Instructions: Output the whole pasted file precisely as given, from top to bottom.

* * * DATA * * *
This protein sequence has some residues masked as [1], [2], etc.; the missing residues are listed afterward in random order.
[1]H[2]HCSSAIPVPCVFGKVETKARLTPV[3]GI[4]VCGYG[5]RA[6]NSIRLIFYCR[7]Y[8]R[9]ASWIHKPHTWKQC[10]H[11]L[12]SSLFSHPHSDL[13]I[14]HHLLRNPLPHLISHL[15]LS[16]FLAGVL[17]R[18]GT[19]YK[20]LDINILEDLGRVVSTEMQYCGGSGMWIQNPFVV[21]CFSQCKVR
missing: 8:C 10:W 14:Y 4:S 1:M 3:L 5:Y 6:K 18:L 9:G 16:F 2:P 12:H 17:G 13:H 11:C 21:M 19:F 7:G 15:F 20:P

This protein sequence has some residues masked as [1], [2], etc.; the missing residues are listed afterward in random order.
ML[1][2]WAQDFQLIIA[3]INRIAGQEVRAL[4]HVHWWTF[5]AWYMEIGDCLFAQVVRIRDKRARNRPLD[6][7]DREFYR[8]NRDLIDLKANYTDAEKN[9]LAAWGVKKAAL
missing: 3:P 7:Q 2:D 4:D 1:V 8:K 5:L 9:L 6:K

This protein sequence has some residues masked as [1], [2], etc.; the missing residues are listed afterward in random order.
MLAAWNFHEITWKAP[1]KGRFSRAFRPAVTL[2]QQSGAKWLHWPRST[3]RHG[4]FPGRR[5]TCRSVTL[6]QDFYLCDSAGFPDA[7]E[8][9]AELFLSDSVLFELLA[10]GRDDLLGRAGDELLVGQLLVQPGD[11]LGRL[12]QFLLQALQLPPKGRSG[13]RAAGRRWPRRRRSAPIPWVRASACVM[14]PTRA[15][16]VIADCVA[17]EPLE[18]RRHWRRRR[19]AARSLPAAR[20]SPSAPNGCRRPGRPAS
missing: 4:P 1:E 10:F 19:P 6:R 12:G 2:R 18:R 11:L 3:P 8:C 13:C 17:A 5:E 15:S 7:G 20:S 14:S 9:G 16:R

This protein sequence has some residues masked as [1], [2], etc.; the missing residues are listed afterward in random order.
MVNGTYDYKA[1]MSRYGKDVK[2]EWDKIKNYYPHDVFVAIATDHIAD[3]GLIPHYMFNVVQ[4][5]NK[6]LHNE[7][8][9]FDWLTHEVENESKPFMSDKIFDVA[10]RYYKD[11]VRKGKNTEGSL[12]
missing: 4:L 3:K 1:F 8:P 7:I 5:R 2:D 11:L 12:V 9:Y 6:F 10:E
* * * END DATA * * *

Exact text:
This protein sequence has some residues masked as [1], [2], etc.; the missing residues are listed afterward in random order.
[1]H[2]HCSSAIPVPCVFGKVETKARLTPV[3]GI[4]VCGYG[5]RA[6]NSIRLIFYCR[7]Y[8]R[9]ASWIHKPHTWKQC[10]H[11]L[12]SSLFSHPHSDL[13]I[14]HHLLRNPLPHLISHL[15]LS[16]FLAGVL[17]R[18]GT[19]YK[20]LDINILEDLGRVVSTEMQYCGGSGMWIQNPFVV[21]CFSQCKVR
missing: 8:C 10:W 14:Y 4:S 1:M 3:L 5:Y 6:K 18:L 9:G 16:F 2:P 12:H 17:G 13:H 11:C 21:M 19:F 7:G 15:F 20:P

This protein sequence has some residues masked as [1], [2], etc.; the missing residues are listed afterward in random order.
ML[1][2]WAQDFQLIIA[3]INRIAGQEVRAL[4]HVHWWTF[5]AWYMEIGDCLFAQVVRIRDKRARNRPLD[6][7]DREFYR[8]NRDLIDLKANYTDAEKN[9]LAAWGVKKAAL
missing: 3:P 7:Q 2:D 4:D 1:V 8:K 5:L 9:L 6:K

This protein sequence has some residues masked as [1], [2], etc.; the missing residues are listed afterward in random order.
MLAAWNFHEITWKAP[1]KGRFSRAFRPAVTL[2]QQSGAKWLHWPRST[3]RHG[4]FPGRR[5]TCRSVTL[6]QDFYLCDSAGFPDA[7]E[8][9]AELFLSDSVLFELLA[10]GRDDLLGRAGDELLVGQLLVQPGD[11]LGRL[12]QFLLQALQLPPKGRSG[13]RAAGRRWPRRRRSAPIPWVRASACVM[14]PTRA[15][16]VIADCVA[17]EPLE[18]RRHWRRRR[19]AARSLPAAR[20]SPSAPNGCRRPGRPAS
missing: 4:P 1:E 10:F 19:P 6:R 12:G 2:R 18:R 11:L 3:P 8:C 13:C 17:A 5:E 15:S 7:G 20:S 14:S 9:G 16:R

This protein sequence has some residues masked as [1], [2], etc.; the missing residues are listed afterward in random order.
MVNGTYDYKA[1]MSRYGKDVK[2]EWDKIKNYYPHDVFVAIATDHIAD[3]GLIPHYMFNVVQ[4][5]NK[6]LHNE[7][8][9]FDWLTHEVENESKPFMSDKIFDVA[10]RYYKD[11]VRKGKNTEGSL[12]
missing: 4:L 3:K 1:F 8:P 7:I 5:R 2:D 11:L 12:V 9:Y 6:F 10:E